NSWJBD-Honest Reporting Advocacy Mission – Day 3

November 30, 2012 by  
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Twenty people – mostly members of Sydney’s Jewish community, plus a number of West Australians and Americans  – are currently participating in the inaugural NSW Jewish Board of Deputies-HonestReporting Advocacy Mission in Israel – Day Three from Hilary May Black.From: Hilary May Black

Near Gaza

Day 3 of our tour here in Israel with the NSW Jewish Board of Deputies and HonestReporting begins with a visit to the Joe Alon Museum of Bedouin Culture. We are given a rare insight into their culture and lifestyles both past and present and then briefed on the current issues relating to land rights and planning issues. Fortified by hot sweet tea and strong coffee courtesy of our guides at the Museum of Bedouin Culture, we take a few minutes to salute our fellow countrymen and women at the Beersheva Park of The Australian Soldier dedicated to the exploits of the charge of the Light Brigade in 1917 – a game changer in the progress of World War 1. Fittingly Michael Jaku, chair of the Shoah Rememberance Committee of the NSW Jewish Board of Deputies, read a poem by Banjo Patterson commemorating the charge, as we paid our respects to those lost on that day.

Our next visit is to Sderot.
Everyone has heard of Sderot. Everyone in Sderot wishes you hadn’t. Sderot is a modest little town in the south of Israel a kilometre from the border with Gaza. Now home to 25,000 people, Sderot has achieved recognition worldwide as the unfortunate recipient of constant mainly low-level rocket fire from Hamas-controlled Gaza.  
The Sderot police station has a notoriety all of its own. We were fortunate enough to be granted special access to see this extraordinary sight. The station hosts a veritable Aladin’s cave of home-made and, now, increasingly sophisticated rockets, some with the insignia and signatures of their makers. Quite a few resembled domestic plumbing pipes complete with welded fins and our guide confirmed that they were made from locally available materials including cut down lamp posts filled with shrapnel and metal fragments. This display and the concrete bomb shelters located at every bus stop around the town are sobering.
The day’s program indicated that our next stop would be to the Gaza border with a “briefing from an IDF (Israel Defence Force) spokesperson”. Sounds fairly straightforward, you would think. What actually followed was an extraordinary few hours that took us to the heart of the challenges to Israel today. We often hear that Gaza is either “occupied” by Israel (actually, no, Israel withdrew from Gaza in 2005) or, alternatively, “blockaded” or “under siege” by Israel and, naturally, we are concerned for the humanitarian needs of the people living there. In particular, we hear there are shortages of basic foodstuffs and medicines, and building materials are banned so that even if they wanted to the Palestinians cannot rebuild their damaged buildings.
We met with a Lieutenant Colonel from the IDF who is in charge of all commercial dealings with Gaza for the Israel Ministry of Defence. This includes all goods moving in to Gaza from Israel and all exports from Gaza to the West Bank and the rest of the world. He outlined how he and his team ensure that the needs of the civilian population in Gaza are met by careful coordination with local farmers, businesses and representatives from the Palestinian Authority. This was, of course, confusing since Hamas and not the PA control Gaza but apparently Hamas refuse to deal with Israel and prefer to let the PA manage infrastructure issues such as these. Either way, it means that foodstuffs, medicines, consumer goods, even cars get to their customers in Gaza as required and Israel also facilitates export trading from Gaza to the outside world. The ban on construction materials started after Hamas started redirecting this material from civilian reconstruction to building reinforced underground rocket launching bases. Now these materials are provided largely through international aid projects where the sponsoring organisation ensures the materials reach their intended destination. The only passage for goods to legally move into Gaza is provided by Israel through the Keren Shalom crossing. The crossing from Egypt is closed to goods and only open to pedestrian traffic.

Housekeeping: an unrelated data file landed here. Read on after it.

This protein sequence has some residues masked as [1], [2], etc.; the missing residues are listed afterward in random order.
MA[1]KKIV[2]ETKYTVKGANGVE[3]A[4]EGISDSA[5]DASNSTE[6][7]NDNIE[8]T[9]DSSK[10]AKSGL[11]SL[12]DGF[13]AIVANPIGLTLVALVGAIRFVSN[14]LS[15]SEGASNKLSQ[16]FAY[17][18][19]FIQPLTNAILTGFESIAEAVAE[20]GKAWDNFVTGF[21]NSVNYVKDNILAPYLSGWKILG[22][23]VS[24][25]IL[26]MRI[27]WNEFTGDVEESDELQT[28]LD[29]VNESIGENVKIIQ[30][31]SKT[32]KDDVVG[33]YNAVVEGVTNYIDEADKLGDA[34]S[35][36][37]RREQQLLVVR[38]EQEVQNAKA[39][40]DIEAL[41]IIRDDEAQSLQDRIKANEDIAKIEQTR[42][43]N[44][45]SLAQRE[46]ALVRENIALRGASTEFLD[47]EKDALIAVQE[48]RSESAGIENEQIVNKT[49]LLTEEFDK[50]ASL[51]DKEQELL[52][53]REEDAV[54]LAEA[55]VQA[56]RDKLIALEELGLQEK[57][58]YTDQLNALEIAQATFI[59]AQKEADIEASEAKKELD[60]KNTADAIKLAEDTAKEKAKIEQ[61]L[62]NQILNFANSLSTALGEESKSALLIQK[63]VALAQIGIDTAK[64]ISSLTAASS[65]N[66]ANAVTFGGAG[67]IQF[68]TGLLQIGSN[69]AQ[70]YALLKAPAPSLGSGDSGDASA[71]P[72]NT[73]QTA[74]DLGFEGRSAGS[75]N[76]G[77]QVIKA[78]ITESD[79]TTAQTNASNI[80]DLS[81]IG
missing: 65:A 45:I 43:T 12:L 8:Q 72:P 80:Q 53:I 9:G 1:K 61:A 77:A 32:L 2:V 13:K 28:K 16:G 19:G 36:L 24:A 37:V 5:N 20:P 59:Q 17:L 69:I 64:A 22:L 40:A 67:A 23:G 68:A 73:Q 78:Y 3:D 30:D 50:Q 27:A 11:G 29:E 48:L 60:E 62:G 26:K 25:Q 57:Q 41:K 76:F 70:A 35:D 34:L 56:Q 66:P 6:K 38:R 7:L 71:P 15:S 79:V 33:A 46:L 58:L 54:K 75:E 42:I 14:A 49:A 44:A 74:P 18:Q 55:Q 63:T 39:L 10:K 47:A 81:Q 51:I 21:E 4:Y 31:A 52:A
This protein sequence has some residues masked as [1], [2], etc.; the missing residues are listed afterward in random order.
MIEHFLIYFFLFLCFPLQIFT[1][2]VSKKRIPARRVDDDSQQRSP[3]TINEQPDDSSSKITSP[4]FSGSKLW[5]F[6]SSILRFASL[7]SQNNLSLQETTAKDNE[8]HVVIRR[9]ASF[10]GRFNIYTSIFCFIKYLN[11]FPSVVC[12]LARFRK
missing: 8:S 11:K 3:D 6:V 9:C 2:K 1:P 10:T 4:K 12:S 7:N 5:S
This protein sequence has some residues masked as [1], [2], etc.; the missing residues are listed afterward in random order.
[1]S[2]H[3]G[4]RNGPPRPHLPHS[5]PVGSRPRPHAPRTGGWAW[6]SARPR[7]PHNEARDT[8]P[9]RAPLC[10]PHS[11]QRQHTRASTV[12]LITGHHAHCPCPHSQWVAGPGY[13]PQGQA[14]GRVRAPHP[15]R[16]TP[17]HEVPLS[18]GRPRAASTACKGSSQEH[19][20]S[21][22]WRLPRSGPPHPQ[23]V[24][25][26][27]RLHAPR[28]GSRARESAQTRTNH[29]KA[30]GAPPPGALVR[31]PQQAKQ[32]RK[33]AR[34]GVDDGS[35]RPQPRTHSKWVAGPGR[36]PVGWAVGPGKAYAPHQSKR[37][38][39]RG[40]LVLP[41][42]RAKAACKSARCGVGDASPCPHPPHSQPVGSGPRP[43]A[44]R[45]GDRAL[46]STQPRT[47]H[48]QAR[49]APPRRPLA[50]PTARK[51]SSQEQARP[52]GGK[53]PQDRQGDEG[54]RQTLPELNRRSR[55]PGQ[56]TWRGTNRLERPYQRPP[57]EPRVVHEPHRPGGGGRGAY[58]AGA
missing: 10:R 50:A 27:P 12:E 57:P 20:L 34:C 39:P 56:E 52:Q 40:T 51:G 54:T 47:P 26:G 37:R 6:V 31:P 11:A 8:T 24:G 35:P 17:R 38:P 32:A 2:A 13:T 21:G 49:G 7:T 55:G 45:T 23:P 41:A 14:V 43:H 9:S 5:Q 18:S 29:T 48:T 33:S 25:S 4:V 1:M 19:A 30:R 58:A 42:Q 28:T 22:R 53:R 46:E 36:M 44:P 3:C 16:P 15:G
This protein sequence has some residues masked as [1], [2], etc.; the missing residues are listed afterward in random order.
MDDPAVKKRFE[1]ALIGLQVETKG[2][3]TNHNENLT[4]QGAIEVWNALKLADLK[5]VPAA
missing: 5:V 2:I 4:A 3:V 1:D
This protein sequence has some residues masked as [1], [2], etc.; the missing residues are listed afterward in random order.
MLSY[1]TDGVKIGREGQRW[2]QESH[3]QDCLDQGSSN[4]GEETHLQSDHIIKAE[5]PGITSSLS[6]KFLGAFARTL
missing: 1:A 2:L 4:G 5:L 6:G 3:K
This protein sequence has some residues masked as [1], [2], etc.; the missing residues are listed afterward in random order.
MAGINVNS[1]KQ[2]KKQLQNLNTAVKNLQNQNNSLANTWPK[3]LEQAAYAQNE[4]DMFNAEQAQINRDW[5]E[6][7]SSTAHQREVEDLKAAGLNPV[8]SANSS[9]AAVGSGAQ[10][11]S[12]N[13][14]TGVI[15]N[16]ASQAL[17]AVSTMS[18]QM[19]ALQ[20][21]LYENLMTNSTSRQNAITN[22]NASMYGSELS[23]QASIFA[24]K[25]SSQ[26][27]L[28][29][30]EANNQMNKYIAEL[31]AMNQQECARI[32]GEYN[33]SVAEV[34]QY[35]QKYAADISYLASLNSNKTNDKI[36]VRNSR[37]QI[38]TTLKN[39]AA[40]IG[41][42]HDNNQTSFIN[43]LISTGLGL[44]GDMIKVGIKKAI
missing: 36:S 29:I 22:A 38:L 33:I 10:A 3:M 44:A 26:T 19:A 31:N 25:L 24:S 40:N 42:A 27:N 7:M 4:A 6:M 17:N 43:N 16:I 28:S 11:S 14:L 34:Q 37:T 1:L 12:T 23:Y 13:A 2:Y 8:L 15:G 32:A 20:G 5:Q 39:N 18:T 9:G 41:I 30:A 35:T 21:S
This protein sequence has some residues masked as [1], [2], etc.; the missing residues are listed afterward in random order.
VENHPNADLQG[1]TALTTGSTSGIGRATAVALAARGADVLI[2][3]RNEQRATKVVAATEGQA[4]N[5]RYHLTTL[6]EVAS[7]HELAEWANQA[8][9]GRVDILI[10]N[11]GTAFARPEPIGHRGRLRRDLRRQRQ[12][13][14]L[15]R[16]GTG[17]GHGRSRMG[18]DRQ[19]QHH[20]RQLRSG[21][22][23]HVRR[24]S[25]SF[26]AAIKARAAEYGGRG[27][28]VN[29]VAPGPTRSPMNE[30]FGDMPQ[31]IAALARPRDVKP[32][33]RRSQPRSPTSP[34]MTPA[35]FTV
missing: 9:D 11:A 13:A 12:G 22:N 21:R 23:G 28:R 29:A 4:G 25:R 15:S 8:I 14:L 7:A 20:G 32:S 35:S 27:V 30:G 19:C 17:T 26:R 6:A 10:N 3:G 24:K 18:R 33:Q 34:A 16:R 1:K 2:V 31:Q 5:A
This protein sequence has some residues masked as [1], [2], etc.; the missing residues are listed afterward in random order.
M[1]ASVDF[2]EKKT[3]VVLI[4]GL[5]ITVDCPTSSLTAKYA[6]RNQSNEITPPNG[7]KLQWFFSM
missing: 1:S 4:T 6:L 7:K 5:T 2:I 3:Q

Having learnt more about the movement of goods in and out of Gaza, we wanted to hear more about the movement of people. We pushed a little to go closer to the border to see the pedestrian crossing itself.
Again, being part of this Board of Deputies-HonestReporting tour gave us unprecedented access. This time it involved seeing the inside of the Erez crossing between Israel and Gaza. The viewing area we were escorted into is a high security area not open to the public. The crossing itself, built only a few years ago by Israel at a cost of over 250 million sheckels, was made even more secure after a female suicide bomber pretending to need medical help blew herself up along with the three young officers who came to her aid.
The officer who took us around, who is in charge of coordination with international organisations, pointed to the area where a Qassam rocket landed a week ago. “I was on the phone to my mum at the time,” she said. When her mum asked what the noise was, she made some excuse, She didn’t want to worry her. I asked how old she was. “Twenty”, she said. “And you’re in charge here”? I asked. “Well… I have some help”.
As we drove back to Jerusalem just after sunset, the impact of the remarkable day began to sink in.

Hilary May Black is a graduate of the TAI course and a member of the NSW Jewish Board of Deputies Membership Development Committee.

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